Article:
Some of the greatest writers in the history of the art-Hart Crane, Ernest Hemingway, Jerzy Kosinski, Sylvia Plath, Anne Sexton, and Virginia Woolf-all chose to silence themselves by suicide, leaving their families and friends with heartbreak and the world of literature with gaping holes. Their reasons for killing themselves, when known, were varied and, quite often, unreasonable. Some were plagued by depression or self-doubt, and others by frustration and helplessness in a world they could neither change nor tolerate.Profoundly moving and morbidly attractive, Final Drafts is a necessary historical record, biographical treatment, and psychological examination of the authors who left this "cruel world" by their own hands, either instantly or over long periods of relentless self-destructive behavior. It is also a devoted examination of references to suicide in literature, both by those who took their own lives and those who decided to live. Mark Seinfelt has selected many well-known (mostly fiction) writers, from those whose work dates to over a century ago-when the medical community was ill-equipped to deal with substance abuse and depression-to more recent writers such as Kosinski, Michael Dorris, and Eugene Izzi, who have left a puzzled literary community with a sad legacy.Seinfelt reveals that many authors contemplated ending their lives in their work; were obsessed with destroying themselves; were unable-in the case of the Holocaust-to live with the fact that their contemporaries had been killed; believed death to be a freedom from the horrors that forced them to create; and, sometimes, were simply unable to withstand rejection or criticism of their work.Other noted authors discussed in this volume include John Berryman, Ambrose Bierce, Harry Crosby, John Davidson, William Inge, Randall Jarrell, Arthur Koestler, T.E. Lawrence, Primo Levi, Jack London, Jay Anthony Lukas, Tom McHale, Yukio Mishima, Henry de Montherlant, Seth Morgan, George Sterling, Sara Teasdale, Ernst Toller, John Kennedy Toole, Sergey Yesenin, and many others
Mark Seinfelt is a recipient of the prestigious Henry Sams Memorial Award from Pennsylvania State University, received of Master of Fine Arts degree in writing from Washington University, where he was also awarded a scholarship. He lives in Philipsburg, Pennsylvania.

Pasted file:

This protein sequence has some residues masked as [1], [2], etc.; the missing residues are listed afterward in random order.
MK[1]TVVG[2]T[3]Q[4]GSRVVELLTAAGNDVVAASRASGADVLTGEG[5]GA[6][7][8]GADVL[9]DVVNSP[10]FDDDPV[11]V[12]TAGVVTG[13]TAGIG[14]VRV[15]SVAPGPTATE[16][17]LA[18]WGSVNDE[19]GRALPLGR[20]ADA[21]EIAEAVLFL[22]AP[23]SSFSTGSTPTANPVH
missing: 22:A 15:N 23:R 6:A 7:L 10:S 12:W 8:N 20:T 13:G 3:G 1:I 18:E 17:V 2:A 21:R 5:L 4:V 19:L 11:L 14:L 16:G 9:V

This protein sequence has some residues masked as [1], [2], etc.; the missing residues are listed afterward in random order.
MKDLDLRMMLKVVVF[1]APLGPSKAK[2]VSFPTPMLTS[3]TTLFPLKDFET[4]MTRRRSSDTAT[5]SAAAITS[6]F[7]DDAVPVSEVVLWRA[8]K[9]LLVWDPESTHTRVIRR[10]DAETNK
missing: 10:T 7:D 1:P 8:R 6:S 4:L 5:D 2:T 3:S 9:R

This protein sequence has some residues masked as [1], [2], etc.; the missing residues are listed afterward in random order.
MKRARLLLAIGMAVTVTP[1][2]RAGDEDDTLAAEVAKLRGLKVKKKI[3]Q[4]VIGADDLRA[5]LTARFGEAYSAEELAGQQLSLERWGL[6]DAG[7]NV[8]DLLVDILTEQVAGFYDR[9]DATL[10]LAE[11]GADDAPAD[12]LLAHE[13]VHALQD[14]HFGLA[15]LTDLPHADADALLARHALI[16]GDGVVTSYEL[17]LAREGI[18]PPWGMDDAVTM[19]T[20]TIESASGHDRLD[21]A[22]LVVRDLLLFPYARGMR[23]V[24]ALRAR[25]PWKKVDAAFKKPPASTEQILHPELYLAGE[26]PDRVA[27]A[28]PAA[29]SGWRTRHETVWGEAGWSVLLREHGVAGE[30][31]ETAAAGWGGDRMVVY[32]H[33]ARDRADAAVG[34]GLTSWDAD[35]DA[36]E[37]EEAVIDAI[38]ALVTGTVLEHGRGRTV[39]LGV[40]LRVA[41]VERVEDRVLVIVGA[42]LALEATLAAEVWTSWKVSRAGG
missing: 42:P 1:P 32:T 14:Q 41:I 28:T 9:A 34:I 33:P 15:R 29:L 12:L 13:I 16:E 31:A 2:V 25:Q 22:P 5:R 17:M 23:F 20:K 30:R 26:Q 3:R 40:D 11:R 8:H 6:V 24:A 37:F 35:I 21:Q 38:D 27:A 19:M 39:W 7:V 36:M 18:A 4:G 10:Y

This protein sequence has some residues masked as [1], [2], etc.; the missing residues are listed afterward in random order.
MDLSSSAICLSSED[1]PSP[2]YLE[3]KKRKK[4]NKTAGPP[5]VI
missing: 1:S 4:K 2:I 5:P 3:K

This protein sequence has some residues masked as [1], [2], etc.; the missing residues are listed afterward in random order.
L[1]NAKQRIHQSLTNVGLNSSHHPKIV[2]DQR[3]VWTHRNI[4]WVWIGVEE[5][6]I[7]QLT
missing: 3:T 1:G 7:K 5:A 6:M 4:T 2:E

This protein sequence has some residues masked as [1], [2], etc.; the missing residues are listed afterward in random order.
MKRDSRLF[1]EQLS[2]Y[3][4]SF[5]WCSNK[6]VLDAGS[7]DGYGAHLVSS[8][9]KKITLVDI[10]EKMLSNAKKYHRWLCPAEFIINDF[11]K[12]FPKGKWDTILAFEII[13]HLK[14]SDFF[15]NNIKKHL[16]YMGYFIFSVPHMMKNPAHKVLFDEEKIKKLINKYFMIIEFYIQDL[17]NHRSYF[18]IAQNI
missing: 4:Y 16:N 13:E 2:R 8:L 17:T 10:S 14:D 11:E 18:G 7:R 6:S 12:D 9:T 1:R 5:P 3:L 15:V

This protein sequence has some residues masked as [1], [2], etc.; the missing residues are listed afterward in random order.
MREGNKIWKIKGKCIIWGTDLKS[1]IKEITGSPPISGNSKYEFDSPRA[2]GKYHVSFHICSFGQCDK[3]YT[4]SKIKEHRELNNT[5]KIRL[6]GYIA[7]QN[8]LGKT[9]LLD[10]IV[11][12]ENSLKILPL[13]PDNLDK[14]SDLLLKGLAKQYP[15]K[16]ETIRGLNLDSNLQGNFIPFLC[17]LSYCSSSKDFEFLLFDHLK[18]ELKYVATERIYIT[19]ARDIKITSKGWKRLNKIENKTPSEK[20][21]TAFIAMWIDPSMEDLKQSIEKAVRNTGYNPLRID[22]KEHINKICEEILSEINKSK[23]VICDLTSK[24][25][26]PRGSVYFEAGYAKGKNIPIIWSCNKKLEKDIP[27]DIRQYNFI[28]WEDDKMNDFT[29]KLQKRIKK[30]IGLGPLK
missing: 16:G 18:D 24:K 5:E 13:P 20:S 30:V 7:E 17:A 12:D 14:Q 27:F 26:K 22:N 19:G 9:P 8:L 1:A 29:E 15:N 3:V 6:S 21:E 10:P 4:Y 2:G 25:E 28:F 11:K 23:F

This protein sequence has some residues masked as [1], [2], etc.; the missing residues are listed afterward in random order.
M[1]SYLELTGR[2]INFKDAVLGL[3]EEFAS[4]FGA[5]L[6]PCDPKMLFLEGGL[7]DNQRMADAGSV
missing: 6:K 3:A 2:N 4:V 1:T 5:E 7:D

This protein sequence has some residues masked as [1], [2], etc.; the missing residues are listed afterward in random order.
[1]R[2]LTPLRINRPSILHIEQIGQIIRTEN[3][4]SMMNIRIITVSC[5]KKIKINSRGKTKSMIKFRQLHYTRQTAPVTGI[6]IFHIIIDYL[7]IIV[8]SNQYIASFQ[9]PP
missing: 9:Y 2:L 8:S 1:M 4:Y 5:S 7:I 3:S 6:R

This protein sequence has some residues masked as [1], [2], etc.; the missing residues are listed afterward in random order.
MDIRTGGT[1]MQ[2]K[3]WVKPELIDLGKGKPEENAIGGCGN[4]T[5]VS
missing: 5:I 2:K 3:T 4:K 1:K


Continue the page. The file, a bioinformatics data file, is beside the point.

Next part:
NetGalley Review: 4 stars
Last updated on 05 Nov 2021
"My thank to NetGalley and the publisher Rowman & LIttlefield for a copy of this literary study on the lives and death of authors.
To be an artist means that the artist is answerable to a voice. The voice of critics doing there jobs, sometimes nasty, sometimes honest. The voice of editors or others trying to make that thing you labored so long and hard on, shorter, faster better more marketable, more bling making, more an intellectual property that can generate income long after the artist is gone. However it is the interior voices, the ones that never are quiet, the ones that make the artist create, or stop creating. Who make the art ugly and the artists life miserable, no matter if the art is good, or if things seem to be going well. Or cause the artist to end their existence, no matter the damage to those that love the artist.
In Final Drafts, Mark Seinfelt looks at the lives of many writers cut off way too early, by their own actions. The usual suspects are here, Sexton, Plath, Hemingway, but the book shines on the authors of less fame, poets, fiction and nonfiction writers like Trakl, Teasdale and Ross Lockbridge. All had different reasons, money, health, addiction, talent seeming to fade, editors with strange ideas, things that at another time could be ignored, or pushed away. However that voice never goes away, and even the strongest personality can feel its siren call.
Each chapter is a mini memoir of the writer, growing up, great works, feuds, problems, marriages, drinking, richer or poorer. There is a discussion of the works, with occasional examples if the works deal with self destruction or destructive thoughts. Even the history of the era the writer lived in is examined, especially in the authors whose lives have not been covered by numerous biographies.
This is not a book to be skimmed through. Mr. Seinfelt has done a lot of research and thought on each writer. There is no grand unifying theme on why these artists did what they did. What makes sense at the time, might not make sense later. However this is an important book not on just understanding why these artists did what they did, but why people opt for this solution to their problems. A very interesting books with quite a bit of information to think about."—Dan O'Leary, bookseller